The 6th Edition of the International Circus Movement’s Festival Periplo concluded recently with a splendid three-week circus celebration that attests the rise of Guadalajara City in Mexico as a promising circus center. From July 9th to the 29th 2018, the festival’s program featured dazzling circus coded in contemporary registers. Per the festival tradition, a line-up of international, national and local circus talents was featured at the festival. This year’s special guests, Wes Peden (U.S.), Florence Huet (France), Aimé Morales (Venezuela), and Gabriela Muñoz (Mexico) amazed and delighted audiences of a city increasingly captivated by contemporary circus performance. Acting locally but with national impact, Festival Periplo is part and parcel of a circus revival in Mexico that reflects global trends. More than twice the size of last year, this edition had around 4,500 attendees. There were seven shows at six different venues, such as Foro Periplo, the Laboratorio de Arte Variedades (LARVA), and the Conjunto de Artes Escénicas (CAE), among others. Special events complemented the festival’s public program with film screenings, conferences, an electro-juggling-party, the IJA national juggling competition, and also included the arrival of “Nautilus,” an itinerant circus library that docked and opened doors at different points across the city. Always on time and schedule, Festival Periplo has carried on with this vibrant and rich circus celebration, proving substantial organizational expertise, and reaffirming its vital mission as a cultural promoter of the circus arts at local grounds.
Festival Periplo was founded in 2013 by its current Executive Director, Juan Mendez and its Coordinator, Cynthia Delgadillo, who gathered around a group of young people passionate for both practicing circus and working towards its professionalization. From inception, Festival Periplo set a clear goal: positioning the circus arts in the city’s cultural landscape. In an interview, Juan Mendez recounted that only a few years ago, contemporary circus in Mexico had little support and lacked official recognition from both cultural agencies and academic institutions. The circus community members in Guadalajara relied on one another to nurture its own growth and to open vital spaces for circus training, creation and performance. Festival Periplo was born out of this spirit of collaboration. As an organization, granted with non-profit status in November 2014, Periplo has been instrumental to consolidate alliances between the circus community, public agencies, and the private enterprise, in addition to building trust and recognition to the contemporary circus as a vigorous cultural movement.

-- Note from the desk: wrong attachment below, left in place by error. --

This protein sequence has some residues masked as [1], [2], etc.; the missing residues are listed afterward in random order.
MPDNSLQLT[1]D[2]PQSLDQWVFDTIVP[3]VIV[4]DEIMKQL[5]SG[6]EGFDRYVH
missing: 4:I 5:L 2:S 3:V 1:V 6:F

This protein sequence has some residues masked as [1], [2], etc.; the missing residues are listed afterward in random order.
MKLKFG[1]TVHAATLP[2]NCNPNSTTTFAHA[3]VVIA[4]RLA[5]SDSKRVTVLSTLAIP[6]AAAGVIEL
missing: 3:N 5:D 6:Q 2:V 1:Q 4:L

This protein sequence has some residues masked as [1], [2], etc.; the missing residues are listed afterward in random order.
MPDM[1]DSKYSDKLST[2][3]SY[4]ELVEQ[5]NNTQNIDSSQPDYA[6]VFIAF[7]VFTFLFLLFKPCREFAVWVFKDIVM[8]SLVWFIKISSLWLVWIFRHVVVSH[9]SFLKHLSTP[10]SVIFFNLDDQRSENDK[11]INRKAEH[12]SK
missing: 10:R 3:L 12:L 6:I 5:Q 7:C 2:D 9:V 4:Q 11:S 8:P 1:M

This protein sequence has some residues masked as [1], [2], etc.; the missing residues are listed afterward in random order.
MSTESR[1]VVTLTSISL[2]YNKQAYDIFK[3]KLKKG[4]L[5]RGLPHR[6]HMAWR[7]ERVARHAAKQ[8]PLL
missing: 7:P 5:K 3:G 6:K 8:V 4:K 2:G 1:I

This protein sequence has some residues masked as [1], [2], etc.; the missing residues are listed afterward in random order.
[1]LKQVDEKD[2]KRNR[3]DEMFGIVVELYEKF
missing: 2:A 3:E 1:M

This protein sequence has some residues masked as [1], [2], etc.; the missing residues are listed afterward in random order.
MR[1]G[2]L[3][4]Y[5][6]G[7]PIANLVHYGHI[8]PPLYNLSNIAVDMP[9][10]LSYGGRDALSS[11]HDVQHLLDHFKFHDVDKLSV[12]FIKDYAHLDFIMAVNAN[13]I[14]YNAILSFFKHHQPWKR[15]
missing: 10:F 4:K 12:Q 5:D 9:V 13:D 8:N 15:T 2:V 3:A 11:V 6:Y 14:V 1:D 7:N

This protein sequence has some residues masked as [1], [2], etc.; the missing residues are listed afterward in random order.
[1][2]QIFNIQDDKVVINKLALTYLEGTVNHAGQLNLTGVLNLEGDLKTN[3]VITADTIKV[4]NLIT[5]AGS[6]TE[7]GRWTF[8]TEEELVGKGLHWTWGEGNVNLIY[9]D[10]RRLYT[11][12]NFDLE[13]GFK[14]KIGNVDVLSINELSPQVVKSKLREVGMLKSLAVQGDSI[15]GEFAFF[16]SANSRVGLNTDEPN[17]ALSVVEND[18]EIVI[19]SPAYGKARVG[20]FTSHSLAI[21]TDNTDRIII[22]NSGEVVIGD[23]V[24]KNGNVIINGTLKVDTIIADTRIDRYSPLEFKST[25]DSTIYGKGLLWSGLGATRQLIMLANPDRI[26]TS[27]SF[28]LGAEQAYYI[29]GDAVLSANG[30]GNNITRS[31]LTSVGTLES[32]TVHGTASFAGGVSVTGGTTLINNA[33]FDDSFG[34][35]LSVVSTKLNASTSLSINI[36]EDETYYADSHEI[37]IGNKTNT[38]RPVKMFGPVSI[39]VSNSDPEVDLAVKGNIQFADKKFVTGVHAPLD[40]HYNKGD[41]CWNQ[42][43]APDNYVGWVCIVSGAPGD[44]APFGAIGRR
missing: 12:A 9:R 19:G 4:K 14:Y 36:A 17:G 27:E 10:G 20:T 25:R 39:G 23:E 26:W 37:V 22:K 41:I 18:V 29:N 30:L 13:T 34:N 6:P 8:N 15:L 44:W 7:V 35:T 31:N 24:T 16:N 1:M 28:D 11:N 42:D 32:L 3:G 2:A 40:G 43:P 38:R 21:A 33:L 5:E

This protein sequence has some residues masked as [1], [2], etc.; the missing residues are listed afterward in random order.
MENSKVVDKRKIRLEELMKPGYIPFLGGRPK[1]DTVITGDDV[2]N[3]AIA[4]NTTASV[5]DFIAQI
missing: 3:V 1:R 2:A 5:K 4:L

Through these alliances, the contemporary circus movement has been expanding into new and exciting venues. This year, Festival Periplo collaborated with the University of Guadalajara to bring the festival into the Conjunto de Artes Escénicas (CAE), which is a major performing-arts complex in the city, also one of the most important cultural centers across Latin America. The Conjunto de Arte Escénicas hosted two festival events. On July 14th, the CAE hosted the traditional Periplo’s International Gala. Side by side, international artists performed solo and duo acts and shared the stage with local circus artists and companies. Performances from local companies included Híbrido Mostaza, a delightfully bizarre project based on choreography and hand-balancing; an energetic aerial duet plus an astonishing hair-hanging act by Cirko Alebrije; while the multidisciplinary company Zarawato Bus’ acrobatic exploration within a massive performance structure. By sharing the stage with world-renewed artists, the circus community in Guadalajara proved that is in great shape, and invested in circus as an art form.
The Conjunto de Artes Escenicas also hosted Gabriela Muñoz’s heart-rending clown masterpiece, “Perhaps, Perhaps… Quizas,” which tells the story of a lonely woman incessantly rehearsing the arrival of a love that never shows up. In a short article, Muñoz has shared her thoughts about clowning by saying, “To me, clowns are poets, inventors, philosophers. They will throw themselves into the abyss without wings, hoping to build them on the way down! Clowns tell epic stories as heroes that can lose everything but might also win the whole world embarrassing their own stupidity, vulnerability and heart.” While I was truly moved by her performance, I got equally excited witnessing people in the audience surrendering to contemporary circus performance for the very first time. At the climax of Muñoz’s show, when an audience member held her in a long and fraternal embrace, I overheard the whispering of someone who had just broken in to tears. She said quietly to another person, “Is she a clown? I did not know that clowns could do this.” This experience reminded me that ‘building new public’ is not about how to sell more tickets, but about the crucial labor of building a community of interlocutors in which people can share meaningful experiences. Certainly, Festival Periplo is greatly contributing to the local circus in this regard.